THE UNIVERSITY OF BRITISH COLUMBIA
BACKGROUND: Little is known about the impact of care provider's specialty on the medical costs of COPD patients over time.
OBJECTIVE: To compare the long-term medical costs between newly hospitalized COPD patients whose post-discharge care was initiated by a pulmonary specialist versus by a general practitioner.
DESIGN: Retrospective matched cohort study.
PARTICIPANTS: We identified patients with an incident COPD-related hospitalization from the administrative health database (January 1, 1996, to December 31, 2012) of British Columbia, Canada.
MAIN MEASURES: Patients were categorized as receiving specialist care or primary care within the first 90 days after discharge from an incident COPD-related hospitalization. Using propensity scores, we matched each patient who initially received specialist care to a patient who received primary care based on demographics, COPD severity, comorbidity, and admission time. A survival-adjusted, multi-part generalized linear model was used to estimate direct medical costs (in 2015 Canadian dollars, [$], including inpatient, outpatient, pharmacy, and community care costs) as overall and as COPD-specific and comorbidity-related costs over the following 5 years.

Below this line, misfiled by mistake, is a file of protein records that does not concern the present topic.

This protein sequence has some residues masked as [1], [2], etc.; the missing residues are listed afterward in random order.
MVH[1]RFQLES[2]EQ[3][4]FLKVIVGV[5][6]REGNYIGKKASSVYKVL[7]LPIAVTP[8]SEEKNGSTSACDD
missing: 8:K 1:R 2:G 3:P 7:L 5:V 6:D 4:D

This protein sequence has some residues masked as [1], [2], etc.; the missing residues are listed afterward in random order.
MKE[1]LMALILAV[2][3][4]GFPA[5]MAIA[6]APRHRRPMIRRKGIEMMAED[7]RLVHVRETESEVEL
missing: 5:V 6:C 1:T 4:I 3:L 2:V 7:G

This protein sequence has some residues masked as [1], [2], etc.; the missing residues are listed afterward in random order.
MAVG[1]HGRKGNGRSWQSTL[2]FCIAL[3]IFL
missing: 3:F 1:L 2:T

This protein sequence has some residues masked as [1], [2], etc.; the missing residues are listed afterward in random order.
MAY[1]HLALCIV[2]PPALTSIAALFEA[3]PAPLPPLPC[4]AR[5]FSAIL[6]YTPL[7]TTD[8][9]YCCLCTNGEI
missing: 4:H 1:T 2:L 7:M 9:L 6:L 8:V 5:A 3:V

KEY RESULTS: The sample included 7710 patients under each group. The initial specialist-care recipients had a modestly higher 5-year survival than the generalist-care recipients (0.564 [95% CI 0.535, 0.634] vs 0.555 [95% CI 0.525, 0.625]; P < .001). Meanwhile, the former incurred $2809 higher all-cause medical costs over 5 years compared to the latter (95% CI $2343, $2913; P < .001), mainly driven by higher medication costs (difference $1782 [95% CI $1658, $1830]; P < .001) particularly related to COPD medications ($1170 [95% CI $1043, $1225]; P < .001). Specialist care recipients also incurred higher costs of COPD-related hospitalization ($1144 [95% CI $650, $1221]; P < .001).
CONCLUSIONS: Compared to generalist care, specialist care following COPD hospitalization is slightly more expensive, mainly driven by medication costs especially COPD-specific medications. Future studies should compare differences in health-related quality of life and COPD functional status.